MNB Stresses Importance of 'Conservative' Dividend Policy to Support Future Lending
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The National Bank of Hungary (MNB) said lenders' "remarkably high" profitability was not sustainable in the medium term and pointed to the importance of "conservative" dividend policies to ensure future lending capacity in a report published on Tuesday, according to a report by state news wire MTI.
In its biannual Financial Stability Report, the central bank and financial market regulator noted that the banking sector's first-half after-tax profit had reached an "outstanding" HUF 675 bln and pointed to the "significant contribution" to earnings of interest income from the MNB as well as the base effect of impairment on exposure in Russia and Ukraine.
As the base rate falls parallel with disinflation and an improving risk environment, net interest income is expected to decline and improved efficiency and deeper credit penetration could again become the main sources of profitability in the banking sector, the central bank added.
"From the standpoint of the future development of banks' capital adequacy and lending capacity, it is extremely important for institutions' dividend payment policy – in view of the expected decrease in profitability – to remain conservative and for this year's exceptionally high profit to largely serve the expansion of bank reserves," MNB said.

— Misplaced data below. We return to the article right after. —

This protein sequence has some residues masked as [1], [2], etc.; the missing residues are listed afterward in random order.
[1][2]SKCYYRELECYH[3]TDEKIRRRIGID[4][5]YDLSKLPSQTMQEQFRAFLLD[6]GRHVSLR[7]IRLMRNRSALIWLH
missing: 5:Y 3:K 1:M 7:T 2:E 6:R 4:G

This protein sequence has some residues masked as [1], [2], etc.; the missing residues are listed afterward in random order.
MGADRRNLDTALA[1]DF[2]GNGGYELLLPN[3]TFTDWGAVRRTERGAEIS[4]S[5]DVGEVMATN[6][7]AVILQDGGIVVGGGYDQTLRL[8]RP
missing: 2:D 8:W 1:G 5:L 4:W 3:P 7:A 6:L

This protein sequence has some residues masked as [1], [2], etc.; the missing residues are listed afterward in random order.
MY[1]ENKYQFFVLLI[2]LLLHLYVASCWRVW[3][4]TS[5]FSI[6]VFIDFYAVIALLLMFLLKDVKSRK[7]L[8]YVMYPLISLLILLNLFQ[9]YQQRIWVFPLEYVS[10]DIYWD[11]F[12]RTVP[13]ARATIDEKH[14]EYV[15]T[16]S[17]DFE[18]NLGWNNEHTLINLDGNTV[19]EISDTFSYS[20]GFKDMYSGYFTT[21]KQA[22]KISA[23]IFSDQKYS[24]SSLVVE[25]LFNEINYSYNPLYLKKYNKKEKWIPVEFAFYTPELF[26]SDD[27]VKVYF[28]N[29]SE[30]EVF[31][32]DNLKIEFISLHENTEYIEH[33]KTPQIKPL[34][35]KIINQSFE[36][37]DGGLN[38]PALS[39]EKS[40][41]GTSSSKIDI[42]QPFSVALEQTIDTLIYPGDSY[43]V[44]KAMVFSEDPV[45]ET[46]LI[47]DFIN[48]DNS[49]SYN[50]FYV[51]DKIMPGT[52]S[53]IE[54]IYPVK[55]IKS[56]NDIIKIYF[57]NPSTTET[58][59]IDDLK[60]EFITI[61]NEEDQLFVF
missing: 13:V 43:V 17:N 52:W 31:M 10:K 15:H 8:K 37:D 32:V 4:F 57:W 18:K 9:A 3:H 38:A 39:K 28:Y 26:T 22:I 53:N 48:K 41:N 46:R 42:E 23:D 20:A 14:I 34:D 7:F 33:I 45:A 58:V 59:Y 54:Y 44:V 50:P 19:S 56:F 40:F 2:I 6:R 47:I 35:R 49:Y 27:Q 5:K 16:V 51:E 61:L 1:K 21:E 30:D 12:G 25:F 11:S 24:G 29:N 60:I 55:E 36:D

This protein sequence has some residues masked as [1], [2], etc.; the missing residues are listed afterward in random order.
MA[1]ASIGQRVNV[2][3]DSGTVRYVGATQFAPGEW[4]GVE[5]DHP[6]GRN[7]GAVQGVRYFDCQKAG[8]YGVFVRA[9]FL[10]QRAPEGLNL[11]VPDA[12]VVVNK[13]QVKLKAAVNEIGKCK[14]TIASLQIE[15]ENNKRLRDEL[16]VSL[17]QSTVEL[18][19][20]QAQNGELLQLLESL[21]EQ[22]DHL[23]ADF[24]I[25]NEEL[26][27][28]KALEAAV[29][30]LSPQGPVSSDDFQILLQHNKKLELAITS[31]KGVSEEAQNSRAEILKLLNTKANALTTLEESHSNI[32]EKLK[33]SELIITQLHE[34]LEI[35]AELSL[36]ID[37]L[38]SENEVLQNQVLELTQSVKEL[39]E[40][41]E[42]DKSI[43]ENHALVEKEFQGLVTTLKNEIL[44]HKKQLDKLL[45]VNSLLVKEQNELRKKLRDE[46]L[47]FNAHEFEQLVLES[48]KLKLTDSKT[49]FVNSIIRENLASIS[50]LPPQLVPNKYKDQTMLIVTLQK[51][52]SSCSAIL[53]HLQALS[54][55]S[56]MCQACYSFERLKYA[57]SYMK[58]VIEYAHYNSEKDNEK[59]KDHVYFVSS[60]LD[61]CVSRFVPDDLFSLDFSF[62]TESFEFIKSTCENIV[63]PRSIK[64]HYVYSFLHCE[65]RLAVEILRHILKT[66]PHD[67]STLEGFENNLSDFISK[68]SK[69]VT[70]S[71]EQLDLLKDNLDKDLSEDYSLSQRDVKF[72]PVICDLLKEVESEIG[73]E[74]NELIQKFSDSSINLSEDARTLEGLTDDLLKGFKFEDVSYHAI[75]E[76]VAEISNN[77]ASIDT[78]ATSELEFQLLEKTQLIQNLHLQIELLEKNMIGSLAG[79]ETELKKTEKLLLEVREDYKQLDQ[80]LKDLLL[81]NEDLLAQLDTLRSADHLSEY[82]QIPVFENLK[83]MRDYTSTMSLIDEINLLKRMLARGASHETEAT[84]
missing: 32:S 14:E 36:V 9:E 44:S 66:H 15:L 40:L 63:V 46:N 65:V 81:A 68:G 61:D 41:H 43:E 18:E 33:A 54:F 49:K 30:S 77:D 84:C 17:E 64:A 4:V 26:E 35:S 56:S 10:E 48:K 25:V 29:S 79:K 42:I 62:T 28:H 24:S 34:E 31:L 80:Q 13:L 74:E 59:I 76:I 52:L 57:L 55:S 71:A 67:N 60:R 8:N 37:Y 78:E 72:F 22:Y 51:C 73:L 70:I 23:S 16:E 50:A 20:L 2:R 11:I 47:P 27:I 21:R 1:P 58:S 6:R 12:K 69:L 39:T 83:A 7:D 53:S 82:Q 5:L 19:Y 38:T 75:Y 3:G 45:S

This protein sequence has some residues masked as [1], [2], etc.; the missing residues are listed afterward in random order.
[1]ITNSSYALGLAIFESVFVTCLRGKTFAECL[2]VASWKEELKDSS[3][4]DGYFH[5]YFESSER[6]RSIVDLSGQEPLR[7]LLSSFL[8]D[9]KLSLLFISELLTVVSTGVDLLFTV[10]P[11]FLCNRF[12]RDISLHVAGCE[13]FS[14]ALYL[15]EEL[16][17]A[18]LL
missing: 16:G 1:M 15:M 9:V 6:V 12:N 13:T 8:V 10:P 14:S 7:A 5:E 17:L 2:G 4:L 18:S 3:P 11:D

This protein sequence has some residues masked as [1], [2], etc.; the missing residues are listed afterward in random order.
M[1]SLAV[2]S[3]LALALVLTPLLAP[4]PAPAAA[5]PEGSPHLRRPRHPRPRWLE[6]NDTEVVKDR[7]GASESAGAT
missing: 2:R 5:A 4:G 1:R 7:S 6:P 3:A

Commenting on that dividend policy at a press conference, MNB department head Balint Dancsik said a "significant expansion" of lending was still necessary in Hungary for the country to reach regional credit penetration levels, especially in light of the increase in nominal GDP. He added that lenders' profitability would decline from 2024 in tandem with a fall in interest revenue.
Dancsik also pointed to a possible increase in demand for refinancing by SMEs as state-guaranteed credit programs wind down.
The report shows the Hungarian banking system is "stable" and its resilience to shocks is "strong".
The sector's capital adequacy would ensure its stability even in the case of a "severe stress scenario", Mr Dancsik said. In spite of a decline in stock of deposits, liquidity reserves of the sector remain "ample", he added.
The report identifies SME and mortgage loans subject to interest rate caps, project loans financing commercial real estate, and state-subsidized loans linked to having children as potential sources of increased credit risks, but says the materialization of those risks is "not currently visible".
Dancsik said around 77,000 of some 300,000 mortgage contracts under the interest rate cap were "vulnerable", meaning installments would climb over 50% or by HUF 50,000 a month when the caps were phased out.
He said around 41% of borrowers with state-subsidised prenatal baby support loans, linked to a commitment to have children, had not yet had their first child. But he noted that close to 80% of the first borrowers to take out the credit in July 2019 had become parents. Dancsik added that prenatal baby support loan borrowers were mostly higher earners and that the loans were backed by state guarantees, further mitigating risk.
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